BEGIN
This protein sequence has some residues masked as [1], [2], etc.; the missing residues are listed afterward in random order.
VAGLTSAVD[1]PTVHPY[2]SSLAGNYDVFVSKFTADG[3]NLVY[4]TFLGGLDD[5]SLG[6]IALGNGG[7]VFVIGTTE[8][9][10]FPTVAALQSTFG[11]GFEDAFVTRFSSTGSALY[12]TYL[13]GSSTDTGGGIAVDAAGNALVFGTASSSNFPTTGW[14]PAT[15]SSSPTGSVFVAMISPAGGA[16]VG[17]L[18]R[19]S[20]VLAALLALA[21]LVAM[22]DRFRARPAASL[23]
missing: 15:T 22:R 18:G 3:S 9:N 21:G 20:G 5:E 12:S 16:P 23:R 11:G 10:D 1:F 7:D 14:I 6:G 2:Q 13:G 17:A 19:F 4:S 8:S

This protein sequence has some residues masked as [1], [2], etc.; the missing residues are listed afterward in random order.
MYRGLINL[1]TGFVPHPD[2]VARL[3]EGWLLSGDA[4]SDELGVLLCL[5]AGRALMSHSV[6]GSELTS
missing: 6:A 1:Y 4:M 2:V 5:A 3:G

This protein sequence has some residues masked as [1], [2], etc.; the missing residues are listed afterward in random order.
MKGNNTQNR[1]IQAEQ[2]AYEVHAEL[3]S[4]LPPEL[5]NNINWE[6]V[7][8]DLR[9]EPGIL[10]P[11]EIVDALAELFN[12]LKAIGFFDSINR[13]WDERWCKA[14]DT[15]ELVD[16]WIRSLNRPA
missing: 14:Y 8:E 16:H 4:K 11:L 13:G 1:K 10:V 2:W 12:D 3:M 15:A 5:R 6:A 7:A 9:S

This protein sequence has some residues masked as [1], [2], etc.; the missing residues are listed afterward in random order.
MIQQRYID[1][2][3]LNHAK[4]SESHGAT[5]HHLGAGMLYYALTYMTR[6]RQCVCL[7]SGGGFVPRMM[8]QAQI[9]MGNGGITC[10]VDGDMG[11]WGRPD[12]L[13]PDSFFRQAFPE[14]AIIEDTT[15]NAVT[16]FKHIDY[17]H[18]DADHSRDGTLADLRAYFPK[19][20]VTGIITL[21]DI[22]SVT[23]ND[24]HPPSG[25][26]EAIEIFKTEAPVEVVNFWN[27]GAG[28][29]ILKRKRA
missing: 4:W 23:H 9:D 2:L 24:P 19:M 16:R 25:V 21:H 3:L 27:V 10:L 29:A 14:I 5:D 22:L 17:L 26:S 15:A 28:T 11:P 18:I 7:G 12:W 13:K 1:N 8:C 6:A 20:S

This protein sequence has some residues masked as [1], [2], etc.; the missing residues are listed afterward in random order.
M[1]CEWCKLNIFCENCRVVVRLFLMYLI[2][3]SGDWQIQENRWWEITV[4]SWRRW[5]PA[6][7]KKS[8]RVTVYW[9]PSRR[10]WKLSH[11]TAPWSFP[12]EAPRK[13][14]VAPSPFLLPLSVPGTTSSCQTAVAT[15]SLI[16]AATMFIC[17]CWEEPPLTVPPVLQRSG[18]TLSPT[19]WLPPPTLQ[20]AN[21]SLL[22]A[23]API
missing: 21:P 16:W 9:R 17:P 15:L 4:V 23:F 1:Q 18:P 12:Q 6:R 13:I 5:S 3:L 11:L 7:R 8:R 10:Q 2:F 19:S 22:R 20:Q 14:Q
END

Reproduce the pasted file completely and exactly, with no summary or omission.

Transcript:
This protein sequence has some residues masked as [1], [2], etc.; the missing residues are listed afterward in random order.
VAGLTSAVD[1]PTVHPY[2]SSLAGNYDVFVSKFTADG[3]NLVY[4]TFLGGLDD[5]SLG[6]IALGNGG[7]VFVIGTTE[8][9][10]FPTVAALQSTFG[11]GFEDAFVTRFSSTGSALY[12]TYL[13]GSSTDTGGGIAVDAAGNALVFGTASSSNFPTTGW[14]PAT[15]SSSPTGSVFVAMISPAGGA[16]VG[17]L[18]R[19]S[20]VLAALLALA[21]LVAM[22]DRFRARPAASL[23]
missing: 15:T 22:R 18:G 3:S 9:N 21:G 20:G 5:E 12:S 16:P 23:R 11:G 10:D 1:F 7:D 14:I 6:G 2:Q 13:G 17:A 19:F 4:S 8:S

This protein sequence has some residues masked as [1], [2], etc.; the missing residues are listed afterward in random order.
MYRGLINL[1]TGFVPHPD[2]VARL[3]EGWLLSGDA[4]SDELGVLLCL[5]AGRALMSHSV[6]GSELTS
missing: 6:A 1:Y 4:M 2:V 5:A 3:G

This protein sequence has some residues masked as [1], [2], etc.; the missing residues are listed afterward in random order.
MKGNNTQNR[1]IQAEQ[2]AYEVHAEL[3]S[4]LPPEL[5]NNINWE[6]V[7][8]DLR[9]EPGIL[10]P[11]EIVDALAELFN[12]LKAIGFFDSINR[13]WDERWCKA[14]DT[15]ELVD[16]WIRSLNRPA
missing: 14:Y 8:E 16:H 4:K 11:L 13:G 1:K 10:V 2:W 12:D 3:M 15:A 5:R 6:A 7:A 9:S

This protein sequence has some residues masked as [1], [2], etc.; the missing residues are listed afterward in random order.
MIQQRYID[1][2][3]LNHAK[4]SESHGAT[5]HHLGAGMLYYALTYMTR[6]RQCVCL[7]SGGGFVPRMM[8]QAQI[9]MGNGGITC[10]VDGDMG[11]WGRPD[12]L[13]PDSFFRQAFPE[14]AIIEDTT[15]NAVT[16]FKHIDY[17]H[18]DADHSRDGTLADLRAYFPK[19][20]VTGIITL[21]DI[22]SVT[23]ND[24]HPPSG[25][26]EAIEIFKTEAPVEVVNFWN[27]GAG[28][29]ILKRKRA
missing: 4:W 23:H 9:D 2:L 24:P 19:M 16:R 25:V 21:H 3:L 27:V 10:L 29:A 14:I 5:D 22:L 17:L 26:S 15:A 28:T 11:P 18:I 7:G 12:W 13:K 1:N 8:C 6:A 20:S

This protein sequence has some residues masked as [1], [2], etc.; the missing residues are listed afterward in random order.
M[1]CEWCKLNIFCENCRVVVRLFLMYLI[2][3]SGDWQIQENRWWEITV[4]SWRRW[5]PA[6][7]KKS[8]RVTVYW[9]PSRR[10]WKLSH[11]TAPWSFP[12]EAPRK[13][14]VAPSPFLLPLSVPGTTSSCQTAVAT[15]SLI[16]AATMFIC[17]CWEEPPLTVPPVLQRSG[18]TLSPT[19]WLPPPTLQ[20]AN[21]SLL[22]A[23]API
missing: 21:P 16:W 9:R 17:P 15:L 4:V 23:F 1:Q 18:P 12:Q 6:R 13:I 5:S 3:L 11:L 7:R 8:R 10:Q 2:F 19:S 22:R 20:Q 14:Q